While the distinctive look and running gags of Blondie have been carefully preserved through the decades, a number of details have been altered to keep up with changing times. The Bumstead kitchen, which remained essentially unchanged from the 1930s through the 1960s has slowly acquired a more modern look (no more legs on the gas range, for instance).
Clothing has slowly kept pace with times, most notably when Blondie began wearing pants and traded her high-heeled pumps for flat shoes (although in recent years she has reverted to mostly wearing skirts). Today, neither Blondie nor Dagwood wears a hat when leaving the house.
The telephone in the hall now has push buttons instead of a dial, the water cooler and time clock at the office have given way to computers on the desks. Even Mr. Beasley wears walking shorts on his mail route during the warm weather months.
Blondie herself is no longer a housewife. She and Tootsie Woodley started a catering business in 1991. Dagwood still knocks heads with his boss, Mr. Dithers, but now he does it in a more modern office at J. C. Dithers Construction Company. Their desk computers sport flat panel monitors and Mr Dithers has a laptop on his table. Dagwood now begins each morning racing to meet his carpool rather than chasing after a just-missed streetcar or city bus.
Also, for a time in the late 1990s and around 2000/2001, Blondie and Dagwood's teenage son Alexander worked part-time outside of high school at the order counter of a fast food restaurant, the Burger Barn. There are still occasional references to Cookie and her baby-sitting. Daisy, who once had a litter of puppies that lived with the family is now the only dog seen in the Bumstead household. Cookie and Alexander can be seen in modern clothing trends and sometimes use cell phones.
On 11 May 2006, Dean Young announced the opening of the first of his Dagwood's Sandwich Shoppes over the coming summer in Clearwater, Florida. Recently in the comics, the characters have all been either jokingly or seriously talking about Dagwood opening his own sandwich shop. A counter service restaurant called Blondie's opened at Universal Orlando's Islands of Adventure in May 1999, and serves a traditional Dagwood-style sandwich. In fact, Blondies bills itself as 'Home of the Dagwood Sandwich.' Lunch meats can be purchased at grocery stores featuring Dagwood and an assortment of meats.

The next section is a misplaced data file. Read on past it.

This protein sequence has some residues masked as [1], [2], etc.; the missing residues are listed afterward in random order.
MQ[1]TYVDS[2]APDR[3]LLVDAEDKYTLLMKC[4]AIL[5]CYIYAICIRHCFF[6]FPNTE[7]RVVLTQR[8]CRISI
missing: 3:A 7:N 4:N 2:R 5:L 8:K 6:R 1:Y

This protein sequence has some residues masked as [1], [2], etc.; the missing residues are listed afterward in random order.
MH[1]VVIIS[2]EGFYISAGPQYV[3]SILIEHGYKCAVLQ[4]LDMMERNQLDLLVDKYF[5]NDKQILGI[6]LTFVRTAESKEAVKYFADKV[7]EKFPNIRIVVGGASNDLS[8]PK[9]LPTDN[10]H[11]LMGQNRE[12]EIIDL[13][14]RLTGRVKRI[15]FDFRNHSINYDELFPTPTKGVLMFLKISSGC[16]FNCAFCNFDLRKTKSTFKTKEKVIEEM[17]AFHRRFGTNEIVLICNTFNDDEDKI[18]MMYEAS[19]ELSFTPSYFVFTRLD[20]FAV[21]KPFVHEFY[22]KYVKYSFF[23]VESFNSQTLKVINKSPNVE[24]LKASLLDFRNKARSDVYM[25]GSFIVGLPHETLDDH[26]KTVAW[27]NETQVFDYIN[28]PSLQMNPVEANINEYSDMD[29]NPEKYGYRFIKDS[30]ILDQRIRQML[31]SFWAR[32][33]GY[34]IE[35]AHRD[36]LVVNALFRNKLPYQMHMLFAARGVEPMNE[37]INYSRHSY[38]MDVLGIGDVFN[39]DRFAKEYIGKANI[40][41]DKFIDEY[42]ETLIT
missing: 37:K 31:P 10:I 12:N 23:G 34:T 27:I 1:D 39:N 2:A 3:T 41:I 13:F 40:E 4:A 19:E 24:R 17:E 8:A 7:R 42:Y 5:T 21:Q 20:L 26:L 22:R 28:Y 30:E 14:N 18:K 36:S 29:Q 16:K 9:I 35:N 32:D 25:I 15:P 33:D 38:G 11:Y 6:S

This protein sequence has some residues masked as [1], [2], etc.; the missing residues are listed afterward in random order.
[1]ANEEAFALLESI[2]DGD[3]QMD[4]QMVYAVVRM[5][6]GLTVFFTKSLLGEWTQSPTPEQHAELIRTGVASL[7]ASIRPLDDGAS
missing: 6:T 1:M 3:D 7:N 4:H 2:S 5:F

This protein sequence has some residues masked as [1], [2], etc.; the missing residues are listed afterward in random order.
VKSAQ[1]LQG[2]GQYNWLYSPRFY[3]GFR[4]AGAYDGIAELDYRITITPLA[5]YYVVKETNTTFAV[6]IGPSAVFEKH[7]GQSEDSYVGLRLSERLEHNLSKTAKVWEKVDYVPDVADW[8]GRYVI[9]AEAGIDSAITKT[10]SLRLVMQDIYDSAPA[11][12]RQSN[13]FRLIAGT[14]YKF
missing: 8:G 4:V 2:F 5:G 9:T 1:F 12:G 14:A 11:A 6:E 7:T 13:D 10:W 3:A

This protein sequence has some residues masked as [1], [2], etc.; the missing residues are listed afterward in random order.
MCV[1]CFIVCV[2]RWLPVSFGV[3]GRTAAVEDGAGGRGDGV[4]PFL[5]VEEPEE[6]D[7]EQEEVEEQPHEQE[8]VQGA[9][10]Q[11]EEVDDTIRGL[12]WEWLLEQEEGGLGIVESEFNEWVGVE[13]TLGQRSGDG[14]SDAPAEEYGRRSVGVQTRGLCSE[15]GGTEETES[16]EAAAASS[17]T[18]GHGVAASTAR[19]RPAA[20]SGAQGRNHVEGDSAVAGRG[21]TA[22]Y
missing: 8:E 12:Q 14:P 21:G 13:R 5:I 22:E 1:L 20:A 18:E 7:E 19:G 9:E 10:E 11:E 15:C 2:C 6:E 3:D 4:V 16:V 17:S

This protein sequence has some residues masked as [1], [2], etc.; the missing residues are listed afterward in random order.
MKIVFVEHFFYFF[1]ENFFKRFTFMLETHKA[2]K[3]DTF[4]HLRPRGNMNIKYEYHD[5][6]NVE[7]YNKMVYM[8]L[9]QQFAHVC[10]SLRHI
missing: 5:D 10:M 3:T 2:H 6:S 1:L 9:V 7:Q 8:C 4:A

Awards and recognition
Chic Young was awarded a Reuben in 1948 for his work on the strip. Coincidentally, the award shares the name with a well-known type of sandwich that is nearly as thick as those made by Dagwood in the strip.
Adaptations in other media
Blondie was adapted into a series of 28 theatrical films, beginning with Blondie in 1938 and running through Beware of Blondie in 1950. Penny Singleton played the titular character, with Arthur Lake as Dagwood; the two also starred in a Blondie radio show that was broadcast on several networks from 1939 to 1950. Two Blondie television series were also produced, each lasting only one season. The first ran for fourteen episodes in 1957, and had Lake reprising his film and radio role, but cast Pamela Britton as Blondie. The second, broadcast in the 1968-69 season, had Patricia Harty and Will Hutchins in the lead roles.
- Blondie's 75 Year Anniversary. Blondie.com. Retrieved on 2007-11-22.
- 'Blondie' to mark 75th anniversary with comic strip cameos, CBC.ca, 2005-07-15. Retrieved on 2007-11-22.
- Toonopedia Blondie